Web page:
Sunday, August 14, 2016

Now on Netflix: Boyhood (2014)

Boyhood movie poster
Boyhood (2014) - Written and Directed by Richard Linklater; Starring Eller Coltrane, Ethan Hawke, Patricia Arquette, Lorelei Linklater.

By Kenny Howell

I feel like there is a movie each year that I end up arguing against even though I like it.

The reason is that there is almost unanimous praise for that film that it may be the best, or one of the top films of the year, up there with the elite. And sometimes, I just don't agree.

That is what I feel about Boyhood. I love the idea behind it, and I love the big things Richard Linklater (Everybody Wants Some) wants to achieve with it. It took him 12 years to make this film because he wanted to see these characters age over these 12 years, grow as people, and see how time affects us. I think it's a grand idea for a filmmaker, and there are times when it works really well. But there is something missing. I never found that emotional core.


Linklater's main character is Mason (Eller Coltrane), who we meet when he is 6 years old. His parents are split up, his dad kind of not ready to take the responsibility having a kid demands. His mother played by Patricia Arquette in an Oscar winning performance, is doing all the right things, going to school, trying to better herself and leave a better life for her kids. Problem is she has bad choices in men, and she keeps bringing abusive men into her children's lives. Mason also has a sister, Samantha, which is played by Linklater's daughter, Lorelei.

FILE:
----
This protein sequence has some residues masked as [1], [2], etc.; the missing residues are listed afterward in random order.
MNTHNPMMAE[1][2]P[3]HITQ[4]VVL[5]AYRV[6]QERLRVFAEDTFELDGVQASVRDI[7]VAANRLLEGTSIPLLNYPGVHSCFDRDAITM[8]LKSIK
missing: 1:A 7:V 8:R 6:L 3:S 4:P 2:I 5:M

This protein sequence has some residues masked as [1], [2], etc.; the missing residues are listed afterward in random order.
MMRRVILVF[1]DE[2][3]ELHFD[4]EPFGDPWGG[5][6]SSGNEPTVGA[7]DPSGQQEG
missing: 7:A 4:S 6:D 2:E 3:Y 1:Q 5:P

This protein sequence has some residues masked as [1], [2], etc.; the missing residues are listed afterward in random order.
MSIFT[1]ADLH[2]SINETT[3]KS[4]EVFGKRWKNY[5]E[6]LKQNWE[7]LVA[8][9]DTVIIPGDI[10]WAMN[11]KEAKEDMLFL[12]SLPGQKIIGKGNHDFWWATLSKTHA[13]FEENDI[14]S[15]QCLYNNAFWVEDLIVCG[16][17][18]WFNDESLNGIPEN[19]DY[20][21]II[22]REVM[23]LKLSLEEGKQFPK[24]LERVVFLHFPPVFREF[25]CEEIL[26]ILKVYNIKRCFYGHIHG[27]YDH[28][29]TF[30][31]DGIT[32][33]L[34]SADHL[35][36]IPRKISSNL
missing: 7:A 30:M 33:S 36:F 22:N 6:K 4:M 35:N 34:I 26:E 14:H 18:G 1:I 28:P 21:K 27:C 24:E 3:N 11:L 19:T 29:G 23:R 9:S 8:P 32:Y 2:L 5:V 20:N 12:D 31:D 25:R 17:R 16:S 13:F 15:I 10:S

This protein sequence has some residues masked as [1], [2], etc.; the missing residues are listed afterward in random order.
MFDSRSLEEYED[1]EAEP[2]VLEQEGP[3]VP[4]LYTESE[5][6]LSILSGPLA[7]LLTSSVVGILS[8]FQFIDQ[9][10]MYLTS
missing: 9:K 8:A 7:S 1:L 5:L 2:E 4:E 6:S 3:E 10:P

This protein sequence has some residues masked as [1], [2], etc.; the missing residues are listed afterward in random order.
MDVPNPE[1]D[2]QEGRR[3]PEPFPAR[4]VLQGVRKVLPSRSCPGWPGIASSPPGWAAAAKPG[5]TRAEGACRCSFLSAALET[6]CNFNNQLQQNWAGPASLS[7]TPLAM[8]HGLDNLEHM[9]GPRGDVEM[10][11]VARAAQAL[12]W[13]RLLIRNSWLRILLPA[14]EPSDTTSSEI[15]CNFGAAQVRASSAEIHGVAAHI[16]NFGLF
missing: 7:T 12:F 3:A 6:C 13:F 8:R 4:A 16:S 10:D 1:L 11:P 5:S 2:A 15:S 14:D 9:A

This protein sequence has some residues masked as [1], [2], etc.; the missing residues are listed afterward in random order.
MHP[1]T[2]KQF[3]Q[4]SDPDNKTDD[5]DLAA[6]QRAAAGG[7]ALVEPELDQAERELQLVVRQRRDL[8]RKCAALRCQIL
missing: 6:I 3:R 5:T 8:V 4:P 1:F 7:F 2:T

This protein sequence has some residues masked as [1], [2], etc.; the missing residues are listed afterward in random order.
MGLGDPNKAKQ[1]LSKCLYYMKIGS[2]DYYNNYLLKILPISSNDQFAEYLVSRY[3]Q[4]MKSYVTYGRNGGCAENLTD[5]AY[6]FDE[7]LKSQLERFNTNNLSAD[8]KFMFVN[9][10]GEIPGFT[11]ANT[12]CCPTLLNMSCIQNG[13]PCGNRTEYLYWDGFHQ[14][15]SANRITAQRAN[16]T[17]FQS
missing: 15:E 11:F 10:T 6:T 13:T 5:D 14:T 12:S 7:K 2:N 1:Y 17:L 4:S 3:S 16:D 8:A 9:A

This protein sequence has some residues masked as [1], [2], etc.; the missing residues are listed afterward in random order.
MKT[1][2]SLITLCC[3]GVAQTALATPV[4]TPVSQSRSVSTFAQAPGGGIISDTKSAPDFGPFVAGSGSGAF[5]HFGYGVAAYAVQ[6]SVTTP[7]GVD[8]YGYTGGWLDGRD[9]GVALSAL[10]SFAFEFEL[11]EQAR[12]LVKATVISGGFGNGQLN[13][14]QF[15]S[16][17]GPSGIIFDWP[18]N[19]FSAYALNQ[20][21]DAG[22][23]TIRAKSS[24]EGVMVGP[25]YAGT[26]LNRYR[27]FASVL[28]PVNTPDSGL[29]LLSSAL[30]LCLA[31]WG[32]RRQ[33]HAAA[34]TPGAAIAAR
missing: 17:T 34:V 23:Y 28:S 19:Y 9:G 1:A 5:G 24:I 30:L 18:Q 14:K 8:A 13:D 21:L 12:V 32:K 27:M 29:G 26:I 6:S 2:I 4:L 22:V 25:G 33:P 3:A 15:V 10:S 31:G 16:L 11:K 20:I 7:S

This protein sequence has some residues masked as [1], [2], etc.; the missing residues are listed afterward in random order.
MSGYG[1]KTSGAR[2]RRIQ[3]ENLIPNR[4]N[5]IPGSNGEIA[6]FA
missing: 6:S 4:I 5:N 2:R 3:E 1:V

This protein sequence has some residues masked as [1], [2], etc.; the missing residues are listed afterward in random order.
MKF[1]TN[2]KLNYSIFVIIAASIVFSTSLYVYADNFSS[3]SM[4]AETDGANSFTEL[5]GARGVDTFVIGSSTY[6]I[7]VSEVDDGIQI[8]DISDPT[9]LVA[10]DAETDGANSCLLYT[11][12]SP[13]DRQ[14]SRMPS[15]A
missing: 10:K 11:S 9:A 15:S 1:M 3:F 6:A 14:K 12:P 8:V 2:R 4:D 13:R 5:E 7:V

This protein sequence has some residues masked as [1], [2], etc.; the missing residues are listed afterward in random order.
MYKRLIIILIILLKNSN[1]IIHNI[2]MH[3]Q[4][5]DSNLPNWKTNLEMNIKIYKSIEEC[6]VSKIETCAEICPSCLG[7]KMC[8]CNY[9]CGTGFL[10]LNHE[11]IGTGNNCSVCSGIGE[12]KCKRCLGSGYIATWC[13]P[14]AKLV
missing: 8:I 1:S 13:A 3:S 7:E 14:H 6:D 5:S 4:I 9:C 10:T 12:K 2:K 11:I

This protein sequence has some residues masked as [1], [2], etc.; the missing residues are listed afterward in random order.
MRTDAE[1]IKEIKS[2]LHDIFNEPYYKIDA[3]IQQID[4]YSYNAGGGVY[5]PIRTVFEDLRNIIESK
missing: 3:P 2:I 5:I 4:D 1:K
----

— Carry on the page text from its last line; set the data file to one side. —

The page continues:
The movie is episodic, giving you pieces of Mason's life as he grows over the years. We see him develop his personality, go through his awkward young teenage years, be a teen who thinks he is it all figured out, find a first love, develop his talent, all the things we do as children. Despite that, I never really got pulled into Mason's story. Maybe it is the episodic nature, maybe it is Coltrane, who plays Mason. Whatever it is, I never got connected with Mason, and that is a problem for a coming of age film.

There are moments where the film works extremely well, and those usually include Ethan Hawke (Regression). Despite his faults, Hawke's father character does have a good connection to his son, and good intentions to go along with it. He tries hard, despite himself, to raise the best kid he can. And when we witness that, Boyhood soars. Those parts are not enough to make it won of the best pictures of 2014, but it is definitely one to admire.

Boyhood is currently streaming on Netflix.

Rating: ***

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